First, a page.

Drinks watchdog has urged pubs, clubs and shops to ban Brewdog's Tokyo Beer from sale for breaching its code of practice on responsible marketing.
The 18.2% abv stout was Britain's strongest beer when it launched last month — until Brewdog launched a 32% abv beer called Tactical Nuclear Penguin last week.
Alcohol Focus Scotland complained that the drink's label encouraged excessive drinking.
Brewdog, itself, also complained about its own product in a bid to highlight "flaws" in the drinks watchdog's complaints procedure. The Scottish brewer has been involved in a long-running spat with Portman over several of its beers.
Alcohol Focus complained that:
• Brewdog had claimed it was Britain's strongest beer
• It had not promoted a positive message of safe and responsible drinking
• It does not promote a positive message of safe and responsible drinking
• Use of the phrase "intergalactic fantastic imperial stout" in marketing points to hallucinogenic qualities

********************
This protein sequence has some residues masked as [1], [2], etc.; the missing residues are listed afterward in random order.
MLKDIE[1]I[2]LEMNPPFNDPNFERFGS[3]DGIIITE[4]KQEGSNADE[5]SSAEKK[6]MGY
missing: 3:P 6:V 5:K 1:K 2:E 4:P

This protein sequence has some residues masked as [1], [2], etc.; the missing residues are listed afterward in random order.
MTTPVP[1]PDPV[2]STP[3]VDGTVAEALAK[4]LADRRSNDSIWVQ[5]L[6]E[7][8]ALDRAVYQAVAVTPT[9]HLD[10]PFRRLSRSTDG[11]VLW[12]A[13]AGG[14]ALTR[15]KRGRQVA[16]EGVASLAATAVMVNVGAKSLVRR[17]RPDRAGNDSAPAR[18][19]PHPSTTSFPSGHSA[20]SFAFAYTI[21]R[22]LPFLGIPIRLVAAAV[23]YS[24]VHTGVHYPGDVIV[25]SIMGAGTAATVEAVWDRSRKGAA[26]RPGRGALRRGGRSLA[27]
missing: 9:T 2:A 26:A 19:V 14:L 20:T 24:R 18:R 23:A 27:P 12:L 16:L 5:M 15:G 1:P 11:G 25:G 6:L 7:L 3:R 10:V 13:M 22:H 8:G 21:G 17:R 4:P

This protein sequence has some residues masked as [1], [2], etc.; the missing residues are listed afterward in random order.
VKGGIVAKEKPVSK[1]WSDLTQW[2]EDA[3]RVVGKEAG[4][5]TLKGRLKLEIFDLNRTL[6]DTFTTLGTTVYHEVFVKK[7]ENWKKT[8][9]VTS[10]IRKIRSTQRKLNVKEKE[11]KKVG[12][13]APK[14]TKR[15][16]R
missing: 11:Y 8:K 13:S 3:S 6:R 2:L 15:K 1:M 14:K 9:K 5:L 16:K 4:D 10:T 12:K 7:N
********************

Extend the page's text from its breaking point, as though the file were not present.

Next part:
• Use of the following statement on BrewDog's website: "It is all about moderation. Everything in moderation, including moderation itself. What logically follows is that you must, from time, have excess. This beer is for those times."
The Portman Group is issuing a Retailer Alert Bulletin asking retailers to stop selling the drink until its marketing is altered to comply with the Code.
"We don't regulate the alcohol content of drinks but we do control how they are promoted. It's obviously unwise for any company to urge consumers to drink to excess," said Portman Group chief executive David Poley.
"We won't allow any irresponsible marketing whether it's for a big brand or a niche product. That's why we're taking action to restrict future sales of this beer."
Portman did, however, dismiss complaints that the product's packaging unduly emphasised its strength and that the expression "intergalactic fantastic" on the label was a reference to the effects of illicit drugs.
Brewdog co-founder Martin Dickie said: "Once again Portman has gone completely overboard.
"They have failed to realise that this is a limited release beer that takes us six months to produce. It is absolutely loaded with flavour and is more akin to a fine port.
"It is not a beer sold in crates for £10. Those are the ones that cause the problem."
Dickie said that the Portman ruling would not affect them. "I think they would only have to write to about three specialist beer shops and pubs that sell it.
"We can provide them with the names and addresses if they want."